“Beautiful Ruins” by Jess Walter is a story set in simple times and may be that is why I was so taken in by it. I had not read the earlier successful book by Jess Walter, “The Financial Lives of the Poets”. I have heard a lot about it and will read it now after having experienced his style of writing. Beautiful Ruins is set in most places – coast of Italy, Rome, Hollywood, Idaho, and in England and Scotland, and that’s why I loved this book so much. The fact that Walter can take the reader to so many places is stupendous and shows his skill as a writer.
The “beautiful ruins” of this novel is its physical setting; a tiny coastal village in Italy called Porto Vergogna (ironically translated as Port Shame). Here we are introduced to a young man named Pasquel, whose family owns the only hotel in town. He is determined to attract more tourists to this village and thereby improve the conditions of his hotel which he names The Hotel Adequate View. The book starts in 1962 when a young beautiful actress named Dee Moray arrives to stay at the hotel (earlier only one American had visited the hotel – Alvis Bender, a writer who only could not seem to write) and but obviously everything changes and the change occurs when Pasquel falls in love with Dee. The starlet one fine day leaves the island and Pasquel is left heartbroken but not without a mission. That is one part of the story.
The second part of the story is the “recent present” where Pasquel arrives in Hollywood to find out what happened to Dee. The quest to find her leads him to other people who were affected by the single act of her coming to the island in 1962. This is where we meet other characters: Michael Deane, the aging producer, Claire, Deane’s assistant whose idealism is slipping by slowly, and Shane, the talent-challenged writer, who help Pasquel in his search. The surprise element in the book is Elizabeth Taylor and Richard Burton. (Almost like a starred appearance)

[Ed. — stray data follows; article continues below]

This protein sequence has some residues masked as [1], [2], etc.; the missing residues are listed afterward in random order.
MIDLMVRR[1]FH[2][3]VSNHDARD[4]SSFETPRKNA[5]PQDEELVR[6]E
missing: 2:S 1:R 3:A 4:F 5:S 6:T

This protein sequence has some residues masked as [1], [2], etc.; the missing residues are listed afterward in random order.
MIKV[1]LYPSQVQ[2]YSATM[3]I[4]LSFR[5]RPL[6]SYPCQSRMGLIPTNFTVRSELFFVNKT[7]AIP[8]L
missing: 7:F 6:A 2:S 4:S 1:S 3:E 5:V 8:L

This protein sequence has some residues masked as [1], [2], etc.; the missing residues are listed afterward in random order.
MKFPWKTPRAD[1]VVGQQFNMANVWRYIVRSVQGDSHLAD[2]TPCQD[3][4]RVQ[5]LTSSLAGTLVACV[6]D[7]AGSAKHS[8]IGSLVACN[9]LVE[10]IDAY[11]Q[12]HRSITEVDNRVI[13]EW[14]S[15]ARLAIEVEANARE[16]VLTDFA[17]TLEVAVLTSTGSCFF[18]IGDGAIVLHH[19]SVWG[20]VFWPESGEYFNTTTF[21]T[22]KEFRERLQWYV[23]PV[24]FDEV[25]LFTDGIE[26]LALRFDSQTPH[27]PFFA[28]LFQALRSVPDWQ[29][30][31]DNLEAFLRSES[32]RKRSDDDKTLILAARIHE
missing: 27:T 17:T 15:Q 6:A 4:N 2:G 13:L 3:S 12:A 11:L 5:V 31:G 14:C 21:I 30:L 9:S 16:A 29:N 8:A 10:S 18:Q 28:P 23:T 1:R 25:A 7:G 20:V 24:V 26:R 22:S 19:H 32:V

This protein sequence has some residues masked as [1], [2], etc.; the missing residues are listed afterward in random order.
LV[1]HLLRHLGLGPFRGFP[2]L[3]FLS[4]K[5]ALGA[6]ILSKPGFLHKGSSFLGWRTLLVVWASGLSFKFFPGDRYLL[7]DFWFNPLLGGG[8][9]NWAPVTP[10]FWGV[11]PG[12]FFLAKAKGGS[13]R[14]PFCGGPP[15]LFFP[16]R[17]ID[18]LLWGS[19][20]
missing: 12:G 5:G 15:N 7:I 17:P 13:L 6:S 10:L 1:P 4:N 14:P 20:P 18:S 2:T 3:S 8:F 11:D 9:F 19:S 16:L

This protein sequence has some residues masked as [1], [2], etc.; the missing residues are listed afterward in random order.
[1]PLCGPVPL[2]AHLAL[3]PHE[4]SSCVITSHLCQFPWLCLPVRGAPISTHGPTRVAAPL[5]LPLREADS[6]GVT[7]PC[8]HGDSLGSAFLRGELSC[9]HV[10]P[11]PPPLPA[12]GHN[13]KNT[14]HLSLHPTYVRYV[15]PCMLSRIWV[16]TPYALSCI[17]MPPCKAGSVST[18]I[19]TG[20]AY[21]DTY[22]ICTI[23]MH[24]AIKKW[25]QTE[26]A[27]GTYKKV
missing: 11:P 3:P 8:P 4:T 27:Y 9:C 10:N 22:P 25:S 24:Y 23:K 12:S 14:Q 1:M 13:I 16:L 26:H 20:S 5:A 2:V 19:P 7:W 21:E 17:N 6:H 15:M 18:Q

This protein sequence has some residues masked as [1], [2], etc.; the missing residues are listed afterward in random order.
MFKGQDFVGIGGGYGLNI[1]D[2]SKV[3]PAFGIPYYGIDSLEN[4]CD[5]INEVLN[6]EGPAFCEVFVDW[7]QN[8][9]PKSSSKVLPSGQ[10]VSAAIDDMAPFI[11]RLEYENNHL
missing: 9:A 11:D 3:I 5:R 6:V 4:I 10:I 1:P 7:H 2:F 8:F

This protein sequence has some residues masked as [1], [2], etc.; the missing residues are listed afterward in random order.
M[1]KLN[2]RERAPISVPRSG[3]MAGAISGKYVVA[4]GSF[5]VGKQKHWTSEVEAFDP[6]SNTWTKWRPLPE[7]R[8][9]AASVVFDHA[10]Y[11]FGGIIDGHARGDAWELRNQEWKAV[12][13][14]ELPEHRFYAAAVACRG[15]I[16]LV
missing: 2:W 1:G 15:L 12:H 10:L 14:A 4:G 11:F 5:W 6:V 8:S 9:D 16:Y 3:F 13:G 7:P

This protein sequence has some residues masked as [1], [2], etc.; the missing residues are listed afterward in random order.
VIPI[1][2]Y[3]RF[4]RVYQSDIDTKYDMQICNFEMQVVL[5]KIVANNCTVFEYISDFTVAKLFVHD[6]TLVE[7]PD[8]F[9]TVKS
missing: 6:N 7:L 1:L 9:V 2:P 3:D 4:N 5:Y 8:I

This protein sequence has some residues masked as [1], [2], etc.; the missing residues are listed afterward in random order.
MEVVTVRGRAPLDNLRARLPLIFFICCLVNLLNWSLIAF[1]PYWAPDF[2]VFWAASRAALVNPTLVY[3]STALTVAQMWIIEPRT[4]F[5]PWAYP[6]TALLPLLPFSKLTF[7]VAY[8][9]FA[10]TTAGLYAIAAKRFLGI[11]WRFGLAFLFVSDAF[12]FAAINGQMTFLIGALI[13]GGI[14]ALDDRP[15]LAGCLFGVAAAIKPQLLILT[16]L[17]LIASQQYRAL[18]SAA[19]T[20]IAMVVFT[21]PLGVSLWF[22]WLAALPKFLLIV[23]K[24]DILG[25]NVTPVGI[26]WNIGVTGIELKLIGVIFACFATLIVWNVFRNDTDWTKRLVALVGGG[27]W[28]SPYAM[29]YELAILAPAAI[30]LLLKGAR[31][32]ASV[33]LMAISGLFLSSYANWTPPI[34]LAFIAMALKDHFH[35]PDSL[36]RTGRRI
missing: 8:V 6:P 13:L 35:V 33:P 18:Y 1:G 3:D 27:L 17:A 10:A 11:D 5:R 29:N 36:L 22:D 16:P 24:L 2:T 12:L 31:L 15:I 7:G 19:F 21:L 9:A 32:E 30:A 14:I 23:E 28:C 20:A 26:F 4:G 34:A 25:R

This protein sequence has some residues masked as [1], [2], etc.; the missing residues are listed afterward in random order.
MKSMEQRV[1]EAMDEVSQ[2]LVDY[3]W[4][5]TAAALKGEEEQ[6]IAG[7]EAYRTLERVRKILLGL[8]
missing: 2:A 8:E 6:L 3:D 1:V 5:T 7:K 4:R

The book alternates between 1962 and the present beautifully in the form of letters, character sketches, lives lived, old letters, novel excerpts and movie pitches. There is a lot going on in the book and the reader has to get used to that (which can be very difficult) before falling in love with the writing. Beautiful Ruins as a title is most symbolic of what was once beautiful is in ruins and all things beautiful eventually turn to ruins. The slippage in time is symbolic of this fact.
“Beautiful Ruins” is a beautifully composed, philosophically written and highly entertaining novel. It can get a bit dragging at times but at the end of it all, it is so worth-it, once the reader knows the pace is picking up and going somewhere. There are private losses and gains in the book. Each character is beautifully etched and his or her own story to tell and how he or she is connected to the others. The characters of the past and present merge wonderfully to show readers Walter’s writing prowess. Like I said I only am inclined to read good books and I am glad I read this one. Highly recommended.